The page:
The Kessels

Alice Magaw Kessel Headshot

Alice Magaw Kessel

The Mother of Anesthesia

Alice Magaw Kessel was a pioneer in nursing research and the practice of nurse anesthesia through the publication of her clinical findings. She literally changed the anesthesia profession as we know it today.

Alice Magaw became friends with Edith Graham in Rochester and while at school at the Women's Hospital of Chicago. Returning to Rochester, Alice worked as a staff nurse at St Mary's hospital and was soon chosen by Charles H Mayo, MD and William J Mayo, MD to assume the role of anesthetist which had been performed by Edith Graham before her marriage to Charles H Mayo, MD. Alice was sent back to Chicago for additional training in the use of a microscope to assist in the preparation and examination of pathological specimens. She also assisted the Mayo brothers in their clinic offices.

Magaw's success in anesthesiology is in large part due to understanding her role through documentation, observation, and her clinical skills. Her sound anesthesia principles and practices remain true today. Talking to the patient, attentive titration of anesthetics, airway management skills, patient response monitoring, and awareness of the surgical procedure to anticipate the needs of the surgeon without hurrying the anesthesia process.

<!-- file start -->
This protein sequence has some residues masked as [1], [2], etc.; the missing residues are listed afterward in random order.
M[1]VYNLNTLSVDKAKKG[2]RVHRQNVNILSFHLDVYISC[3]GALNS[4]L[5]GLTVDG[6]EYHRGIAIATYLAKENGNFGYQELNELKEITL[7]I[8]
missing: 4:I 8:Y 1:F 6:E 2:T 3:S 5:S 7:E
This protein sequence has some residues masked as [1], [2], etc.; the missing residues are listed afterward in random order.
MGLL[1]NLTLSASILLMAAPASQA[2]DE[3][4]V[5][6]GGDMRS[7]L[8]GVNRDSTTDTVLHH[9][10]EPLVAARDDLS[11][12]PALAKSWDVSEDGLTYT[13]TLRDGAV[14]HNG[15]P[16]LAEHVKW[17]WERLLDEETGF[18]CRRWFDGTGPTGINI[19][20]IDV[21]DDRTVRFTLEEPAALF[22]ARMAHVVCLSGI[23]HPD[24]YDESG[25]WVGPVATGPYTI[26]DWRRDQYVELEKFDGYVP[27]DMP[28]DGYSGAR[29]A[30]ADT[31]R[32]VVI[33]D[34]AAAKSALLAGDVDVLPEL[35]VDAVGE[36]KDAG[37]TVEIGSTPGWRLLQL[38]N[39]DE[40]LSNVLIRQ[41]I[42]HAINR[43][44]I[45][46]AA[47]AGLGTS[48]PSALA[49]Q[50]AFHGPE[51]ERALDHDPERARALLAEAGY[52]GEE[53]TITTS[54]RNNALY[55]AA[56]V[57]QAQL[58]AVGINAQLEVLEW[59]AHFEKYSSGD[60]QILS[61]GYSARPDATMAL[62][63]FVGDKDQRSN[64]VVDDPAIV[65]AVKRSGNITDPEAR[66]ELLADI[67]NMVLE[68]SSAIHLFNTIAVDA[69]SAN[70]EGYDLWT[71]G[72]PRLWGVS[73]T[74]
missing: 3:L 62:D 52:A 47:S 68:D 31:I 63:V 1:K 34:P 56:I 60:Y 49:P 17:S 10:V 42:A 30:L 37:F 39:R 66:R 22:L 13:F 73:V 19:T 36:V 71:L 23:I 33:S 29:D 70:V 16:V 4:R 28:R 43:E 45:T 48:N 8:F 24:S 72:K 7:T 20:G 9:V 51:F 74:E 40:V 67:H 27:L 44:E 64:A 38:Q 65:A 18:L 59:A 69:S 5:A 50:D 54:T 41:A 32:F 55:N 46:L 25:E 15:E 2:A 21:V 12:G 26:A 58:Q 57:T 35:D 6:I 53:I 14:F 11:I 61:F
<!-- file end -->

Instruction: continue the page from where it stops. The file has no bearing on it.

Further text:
Through many published articles Magaw became internationally recognized and physicians saw a decrease in anesthetic-related mortality. Setting the bar for safe, research-based anesthesia, Magaw's documentation was used as evidence to validate a landmark civil case that challenged nursing practices with regard to administering anesthetics. The court assessed that when a nurse administered anesthesia, she was practicing nursing.

In 1899, Magaw became the first nurse anesthetist to be published when the Northwestern Lancet printed her article "Observations in Anesthesia." Five more articles would follow. Charles Mayo bestowed upon her the name "Mother of Anesthesia" for her mastery of open drop ether.

Through her association with the Mayo brothers, Alice Magaw met Dr George Kessel, a prominent surgeon from Cresco, Iowa. After a courtship period, Kessel and Magaw were married at the home of William J Mayo, the best man, on May 23, 1908. The local newspaper described their marriage as a union of two professional people and they would be honeymooning for three months touring Europe. Upon their return, Magaw began providing anesthesia in the old Kessel Hospital and continued in the new St Joseph's Mercy Hospital. The local newspaper reported on many occasions the Mayo brothers, Kessel, and Magaw working in the Cresco hospitals together.